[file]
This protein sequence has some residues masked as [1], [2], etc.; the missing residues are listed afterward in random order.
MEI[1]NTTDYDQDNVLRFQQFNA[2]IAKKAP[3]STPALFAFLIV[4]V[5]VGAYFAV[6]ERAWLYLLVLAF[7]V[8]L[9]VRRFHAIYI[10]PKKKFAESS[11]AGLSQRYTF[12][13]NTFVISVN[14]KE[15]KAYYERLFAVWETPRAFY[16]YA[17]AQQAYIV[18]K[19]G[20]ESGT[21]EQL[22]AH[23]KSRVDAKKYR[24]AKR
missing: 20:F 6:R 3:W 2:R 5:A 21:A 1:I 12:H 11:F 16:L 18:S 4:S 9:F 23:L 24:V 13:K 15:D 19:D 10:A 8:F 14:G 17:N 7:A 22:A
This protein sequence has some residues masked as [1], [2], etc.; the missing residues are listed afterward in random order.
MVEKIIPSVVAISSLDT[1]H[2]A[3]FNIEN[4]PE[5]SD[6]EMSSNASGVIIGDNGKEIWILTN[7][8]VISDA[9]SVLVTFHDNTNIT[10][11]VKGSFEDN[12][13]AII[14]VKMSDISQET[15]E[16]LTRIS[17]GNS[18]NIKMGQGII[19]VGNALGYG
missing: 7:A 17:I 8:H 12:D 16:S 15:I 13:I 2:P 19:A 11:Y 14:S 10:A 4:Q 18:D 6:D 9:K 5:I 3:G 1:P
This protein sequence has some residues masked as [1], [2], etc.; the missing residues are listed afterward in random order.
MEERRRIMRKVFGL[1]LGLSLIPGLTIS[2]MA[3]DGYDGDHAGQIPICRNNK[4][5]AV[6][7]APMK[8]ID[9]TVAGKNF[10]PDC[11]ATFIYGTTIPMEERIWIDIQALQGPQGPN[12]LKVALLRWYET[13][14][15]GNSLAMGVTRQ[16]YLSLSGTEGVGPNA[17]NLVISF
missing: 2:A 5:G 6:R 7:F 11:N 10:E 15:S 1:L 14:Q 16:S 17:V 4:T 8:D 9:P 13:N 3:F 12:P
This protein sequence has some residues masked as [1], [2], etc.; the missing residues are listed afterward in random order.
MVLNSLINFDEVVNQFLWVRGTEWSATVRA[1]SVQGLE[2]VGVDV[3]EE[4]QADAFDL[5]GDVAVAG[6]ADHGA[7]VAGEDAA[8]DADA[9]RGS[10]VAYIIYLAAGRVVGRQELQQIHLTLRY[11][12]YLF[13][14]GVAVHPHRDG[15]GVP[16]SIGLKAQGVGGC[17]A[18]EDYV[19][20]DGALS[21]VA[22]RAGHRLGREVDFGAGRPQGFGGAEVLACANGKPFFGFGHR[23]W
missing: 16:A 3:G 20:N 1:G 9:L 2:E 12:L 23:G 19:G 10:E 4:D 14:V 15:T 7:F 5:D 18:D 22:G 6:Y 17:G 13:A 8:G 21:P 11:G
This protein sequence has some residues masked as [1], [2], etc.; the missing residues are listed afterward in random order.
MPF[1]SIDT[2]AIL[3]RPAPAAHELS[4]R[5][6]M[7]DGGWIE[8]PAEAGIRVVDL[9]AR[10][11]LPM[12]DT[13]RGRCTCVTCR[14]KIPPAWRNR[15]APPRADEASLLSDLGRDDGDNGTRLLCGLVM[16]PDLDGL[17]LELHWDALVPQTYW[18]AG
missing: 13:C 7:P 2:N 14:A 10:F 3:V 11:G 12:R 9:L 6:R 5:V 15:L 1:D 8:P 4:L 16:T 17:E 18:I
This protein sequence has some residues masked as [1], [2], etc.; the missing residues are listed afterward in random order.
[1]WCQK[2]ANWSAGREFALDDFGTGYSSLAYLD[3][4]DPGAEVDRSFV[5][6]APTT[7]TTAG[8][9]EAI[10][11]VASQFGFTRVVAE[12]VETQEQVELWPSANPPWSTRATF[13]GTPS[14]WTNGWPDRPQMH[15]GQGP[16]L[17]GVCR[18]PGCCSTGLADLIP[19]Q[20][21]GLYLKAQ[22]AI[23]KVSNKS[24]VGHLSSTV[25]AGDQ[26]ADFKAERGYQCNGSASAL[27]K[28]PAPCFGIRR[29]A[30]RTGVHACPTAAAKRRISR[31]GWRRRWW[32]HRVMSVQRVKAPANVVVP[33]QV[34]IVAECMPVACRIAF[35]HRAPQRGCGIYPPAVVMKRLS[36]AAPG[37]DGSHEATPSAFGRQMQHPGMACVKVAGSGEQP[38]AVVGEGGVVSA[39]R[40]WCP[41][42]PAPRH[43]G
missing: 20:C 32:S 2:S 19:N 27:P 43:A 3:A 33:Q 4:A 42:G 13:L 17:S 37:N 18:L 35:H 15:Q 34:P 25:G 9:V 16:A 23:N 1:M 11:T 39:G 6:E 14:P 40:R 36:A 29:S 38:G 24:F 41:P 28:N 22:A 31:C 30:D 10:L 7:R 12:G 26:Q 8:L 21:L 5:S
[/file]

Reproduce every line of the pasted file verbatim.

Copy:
This protein sequence has some residues masked as [1], [2], etc.; the missing residues are listed afterward in random order.
MEI[1]NTTDYDQDNVLRFQQFNA[2]IAKKAP[3]STPALFAFLIV[4]V[5]VGAYFAV[6]ERAWLYLLVLAF[7]V[8]L[9]VRRFHAIYI[10]PKKKFAESS[11]AGLSQRYTF[12][13]NTFVISVN[14]KE[15]KAYYERLFAVWETPRAFY[16]YA[17]AQQAYIV[18]K[19]G[20]ESGT[21]EQL[22]AH[23]KSRVDAKKYR[24]AKR
missing: 20:F 6:R 3:W 2:R 5:A 21:A 1:I 12:H 11:F 16:L 18:S 4:S 9:F 23:L 24:V 13:K 15:D 19:D 10:A 8:F 14:G 17:N 7:A 22:A
This protein sequence has some residues masked as [1], [2], etc.; the missing residues are listed afterward in random order.
MVEKIIPSVVAISSLDT[1]H[2]A[3]FNIEN[4]PE[5]SD[6]EMSSNASGVIIGDNGKEIWILTN[7][8]VISDA[9]SVLVTFHDNTNIT[10][11]VKGSFEDN[12][13]AII[14]VKMSDISQET[15]E[16]LTRIS[17]GNS[18]NIKMGQGII[19]VGNALGYG
missing: 7:A 17:I 8:H 12:D 16:S 15:I 13:I 2:P 19:A 11:Y 14:S 10:A 4:Q 18:D 6:D 9:K 5:I 3:G 1:P
This protein sequence has some residues masked as [1], [2], etc.; the missing residues are listed afterward in random order.
MEERRRIMRKVFGL[1]LGLSLIPGLTIS[2]MA[3]DGYDGDHAGQIPICRNNK[4][5]AV[6][7]APMK[8]ID[9]TVAGKNF[10]PDC[11]ATFIYGTTIPMEERIWIDIQALQGPQGPN[12]LKVALLRWYET[13][14][15]GNSLAMGVTRQ[16]YLSLSGTEGVGPNA[17]NLVISF
missing: 2:A 5:G 6:R 7:F 11:N 10:E 15:S 1:L 14:Q 16:S 17:V 4:T 8:D 9:P 13:N 3:F 12:P
This protein sequence has some residues masked as [1], [2], etc.; the missing residues are listed afterward in random order.
MVLNSLINFDEVVNQFLWVRGTEWSATVRA[1]SVQGLE[2]VGVDV[3]EE[4]QADAFDL[5]GDVAVAG[6]ADHGA[7]VAGEDAA[8]DADA[9]RGS[10]VAYIIYLAAGRVVGRQELQQIHLTLRY[11][12]YLF[13][14]GVAVHPHRDG[15]GVP[16]SIGLKAQGVGGC[17]A[18]EDYV[19][20]DGALS[21]VA[22]RAGHRLGREVDFGAGRPQGFGGAEVLACANGKPFFGFGHR[23]W
missing: 16:A 3:G 20:N 1:G 9:L 2:E 12:L 23:G 19:G 10:E 4:D 14:V 15:T 7:F 5:D 18:D 22:G 6:Y 17:G 13:A 8:G 21:P 11:G
This protein sequence has some residues masked as [1], [2], etc.; the missing residues are listed afterward in random order.
MPF[1]SIDT[2]AIL[3]RPAPAAHELS[4]R[5][6]M[7]DGGWIE[8]PAEAGIRVVDL[9]AR[10][11]LPM[12]DT[13]RGRCTCVTCR[14]KIPPAWRNR[15]APPRADEASLLSDLGRDDGDNGTRLLCGLVM[16]PDLDGL[17]LELHWDALVPQTYW[18]AG
missing: 13:C 7:P 2:N 14:A 10:F 3:V 11:G 12:R 9:L 6:R 5:V 15:L 1:D 8:P 4:L 16:T 17:E 18:I
This protein sequence has some residues masked as [1], [2], etc.; the missing residues are listed afterward in random order.
[1]WCQK[2]ANWSAGREFALDDFGTGYSSLAYLD[3][4]DPGAEVDRSFV[5][6]APTT[7]TTAG[8][9]EAI[10][11]VASQFGFTRVVAE[12]VETQEQVELWPSANPPWSTRATF[13]GTPS[14]WTNGWPDRPQMH[15]GQGP[16]L[17]GVCR[18]PGCCSTGLADLIP[19]Q[20][21]GLYLKAQ[22]AI[23]KVSNKS[24]VGHLSSTV[25]AGDQ[26]ADFKAERGYQCNGSASAL[27]K[28]PAPCFGIRR[29]A[30]RTGVHACPTAAAKRRISR[31]GWRRRWW[32]HRVMSVQRVKAPANVVVP[33]QV[34]IVAECMPVACRIAF[35]HRAPQRGCGIYPPAVVMKRLS[36]AAPG[37]DGSHEATPSAFGRQMQHPGMACVKVAGSGEQP[38]AVVGEGGVVSA[39]R[40]WCP[41][42]PAPRH[43]G
missing: 20:C 32:S 2:S 19:N 27:P 43:A 3:A 33:Q 4:A 42:G 13:L 17:S 37:N 18:L 35:H 15:Q 34:P 25:G 9:V 16:A 23:N 1:M 11:T 39:G 6:E 14:P 40:R 36:A 29:S 38:G 24:F 41:P 28:N 22:A 31:C 30:D 10:L 7:R 12:G 26:Q 8:L 21:L 5:S